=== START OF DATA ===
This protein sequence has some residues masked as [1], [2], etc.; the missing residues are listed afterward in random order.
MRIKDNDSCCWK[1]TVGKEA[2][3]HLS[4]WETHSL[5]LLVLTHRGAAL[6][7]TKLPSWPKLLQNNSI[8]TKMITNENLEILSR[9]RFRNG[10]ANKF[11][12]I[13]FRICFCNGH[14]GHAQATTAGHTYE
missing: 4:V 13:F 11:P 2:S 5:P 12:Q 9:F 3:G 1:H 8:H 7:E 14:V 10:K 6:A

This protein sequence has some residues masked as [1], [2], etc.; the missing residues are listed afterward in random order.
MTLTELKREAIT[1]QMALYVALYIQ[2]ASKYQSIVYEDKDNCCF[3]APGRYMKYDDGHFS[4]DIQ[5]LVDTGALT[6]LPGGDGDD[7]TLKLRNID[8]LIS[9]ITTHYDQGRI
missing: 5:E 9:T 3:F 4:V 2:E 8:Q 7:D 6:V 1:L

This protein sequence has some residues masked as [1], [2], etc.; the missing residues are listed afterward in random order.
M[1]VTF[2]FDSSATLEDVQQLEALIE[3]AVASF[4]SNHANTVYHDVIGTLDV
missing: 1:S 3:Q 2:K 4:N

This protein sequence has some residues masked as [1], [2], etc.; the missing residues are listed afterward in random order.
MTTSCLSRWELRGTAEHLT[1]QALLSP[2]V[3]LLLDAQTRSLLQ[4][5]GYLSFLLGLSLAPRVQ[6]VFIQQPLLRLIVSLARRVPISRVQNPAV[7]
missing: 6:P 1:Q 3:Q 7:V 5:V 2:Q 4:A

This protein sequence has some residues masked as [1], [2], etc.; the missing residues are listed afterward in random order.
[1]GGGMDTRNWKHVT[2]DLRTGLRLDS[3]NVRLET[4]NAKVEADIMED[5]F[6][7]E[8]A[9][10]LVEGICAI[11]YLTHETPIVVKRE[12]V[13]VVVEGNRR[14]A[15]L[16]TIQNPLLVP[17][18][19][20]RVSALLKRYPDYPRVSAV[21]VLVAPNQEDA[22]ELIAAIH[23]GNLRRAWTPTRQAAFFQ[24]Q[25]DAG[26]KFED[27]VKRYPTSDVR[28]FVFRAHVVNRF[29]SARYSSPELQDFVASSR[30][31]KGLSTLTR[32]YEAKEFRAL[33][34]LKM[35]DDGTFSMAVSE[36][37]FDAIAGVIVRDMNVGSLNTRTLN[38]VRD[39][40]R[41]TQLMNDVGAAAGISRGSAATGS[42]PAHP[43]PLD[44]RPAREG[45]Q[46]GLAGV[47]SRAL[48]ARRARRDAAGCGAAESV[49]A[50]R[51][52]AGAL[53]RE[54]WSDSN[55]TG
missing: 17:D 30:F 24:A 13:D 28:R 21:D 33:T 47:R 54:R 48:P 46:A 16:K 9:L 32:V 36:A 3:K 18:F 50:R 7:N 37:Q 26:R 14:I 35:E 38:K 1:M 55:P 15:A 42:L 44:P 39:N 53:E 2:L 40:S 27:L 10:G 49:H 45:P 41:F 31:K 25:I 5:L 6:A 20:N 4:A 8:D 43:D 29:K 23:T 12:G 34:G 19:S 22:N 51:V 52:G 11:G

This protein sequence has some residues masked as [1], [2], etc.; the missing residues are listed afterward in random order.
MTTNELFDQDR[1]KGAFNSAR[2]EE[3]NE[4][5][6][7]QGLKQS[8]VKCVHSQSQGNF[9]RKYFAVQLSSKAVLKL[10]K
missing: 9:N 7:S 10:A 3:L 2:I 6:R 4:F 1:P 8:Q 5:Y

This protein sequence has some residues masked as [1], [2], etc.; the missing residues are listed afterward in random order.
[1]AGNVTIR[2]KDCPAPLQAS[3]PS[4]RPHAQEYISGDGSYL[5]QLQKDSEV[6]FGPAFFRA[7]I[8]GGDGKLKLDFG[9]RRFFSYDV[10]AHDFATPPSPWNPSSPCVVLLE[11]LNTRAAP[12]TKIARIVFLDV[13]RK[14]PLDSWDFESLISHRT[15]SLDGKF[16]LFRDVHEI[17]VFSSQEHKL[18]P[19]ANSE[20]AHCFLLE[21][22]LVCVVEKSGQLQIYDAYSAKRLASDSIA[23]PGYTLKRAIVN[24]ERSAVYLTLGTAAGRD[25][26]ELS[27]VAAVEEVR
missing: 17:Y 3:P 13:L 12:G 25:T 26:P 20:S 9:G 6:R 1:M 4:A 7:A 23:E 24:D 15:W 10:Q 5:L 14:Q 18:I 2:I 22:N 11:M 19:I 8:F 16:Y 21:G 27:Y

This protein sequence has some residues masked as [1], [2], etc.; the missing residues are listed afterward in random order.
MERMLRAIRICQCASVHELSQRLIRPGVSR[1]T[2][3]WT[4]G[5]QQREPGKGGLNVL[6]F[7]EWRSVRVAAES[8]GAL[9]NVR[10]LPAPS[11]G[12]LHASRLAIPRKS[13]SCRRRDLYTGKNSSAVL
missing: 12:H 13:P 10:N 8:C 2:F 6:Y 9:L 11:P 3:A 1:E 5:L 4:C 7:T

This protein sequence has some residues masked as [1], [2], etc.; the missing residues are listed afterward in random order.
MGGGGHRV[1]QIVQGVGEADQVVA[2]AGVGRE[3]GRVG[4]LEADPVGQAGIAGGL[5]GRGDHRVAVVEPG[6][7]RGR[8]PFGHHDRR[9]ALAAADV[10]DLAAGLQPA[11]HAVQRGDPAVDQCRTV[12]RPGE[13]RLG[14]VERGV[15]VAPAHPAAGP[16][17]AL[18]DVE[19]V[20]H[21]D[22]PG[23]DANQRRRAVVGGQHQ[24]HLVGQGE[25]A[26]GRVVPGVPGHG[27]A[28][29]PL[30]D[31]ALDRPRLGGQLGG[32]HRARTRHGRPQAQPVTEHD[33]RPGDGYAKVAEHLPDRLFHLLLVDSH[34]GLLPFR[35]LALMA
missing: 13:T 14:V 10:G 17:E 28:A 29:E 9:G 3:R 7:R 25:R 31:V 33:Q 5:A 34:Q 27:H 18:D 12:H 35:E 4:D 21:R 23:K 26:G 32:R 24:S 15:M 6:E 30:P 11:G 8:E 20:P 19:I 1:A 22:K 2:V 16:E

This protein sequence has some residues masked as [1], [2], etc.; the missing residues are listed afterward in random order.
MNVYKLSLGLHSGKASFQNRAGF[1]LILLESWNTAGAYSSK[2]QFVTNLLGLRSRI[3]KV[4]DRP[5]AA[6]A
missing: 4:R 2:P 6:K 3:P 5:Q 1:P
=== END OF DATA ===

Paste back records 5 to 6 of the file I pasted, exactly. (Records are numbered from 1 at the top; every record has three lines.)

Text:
This protein sequence has some residues masked as [1], [2], etc.; the missing residues are listed afterward in random order.
[1]GGGMDTRNWKHVT[2]DLRTGLRLDS[3]NVRLET[4]NAKVEADIMED[5]F[6][7]E[8]A[9][10]LVEGICAI[11]YLTHETPIVVKRE[12]V[13]VVVEGNRR[14]A[15]L[16]TIQNPLLVP[17][18][19][20]RVSALLKRYPDYPRVSAV[21]VLVAPNQEDA[22]ELIAAIH[23]GNLRRAWTPTRQAAFFQ[24]Q[25]DAG[26]KFED[27]VKRYPTSDVR[28]FVFRAHVVNRF[29]SARYSSPELQDFVASSR[30][31]KGLSTLTR[32]YEAKEFRAL[33][34]LKM[35]DDGTFSMAVSE[36][37]FDAIAGVIVRDMNVGSLNTRTLN[38]VRD[39][40]R[41]TQLMNDVGAAAGISRGSAATGS[42]PAHP[43]PLD[44]RPAREG[45]Q[46]GLAGV[47]SRAL[48]ARRARRDAAGCGAAESV[49]A[50]R[51][52]AGAL[53]RE[54]WSDSN[55]TG
missing: 17:D 30:F 24:A 13:D 28:R 21:D 33:T 47:R 54:R 48:P 46:A 16:K 9:L 32:V 36:A 3:K 18:F 50:R 7:N 37:Q 26:R 14:I 35:E 38:K 1:M 55:P 15:A 42:L 44:P 39:N 53:E 2:L 40:S 27:L 10:G 49:H 45:P 41:F 31:K 25:I 5:L 6:A 20:N 4:A 8:D 43:D 29:K 23:T 12:G 34:G 19:S 22:N 51:V 52:G 11:G

This protein sequence has some residues masked as [1], [2], etc.; the missing residues are listed afterward in random order.
MTTNELFDQDR[1]KGAFNSAR[2]EE[3]NE[4][5][6][7]QGLKQS[8]VKCVHSQSQGNF[9]RKYFAVQLSSKAVLKL[10]K
missing: 9:N 7:S 10:A 3:L 2:I 6:R 4:F 1:P 8:Q 5:Y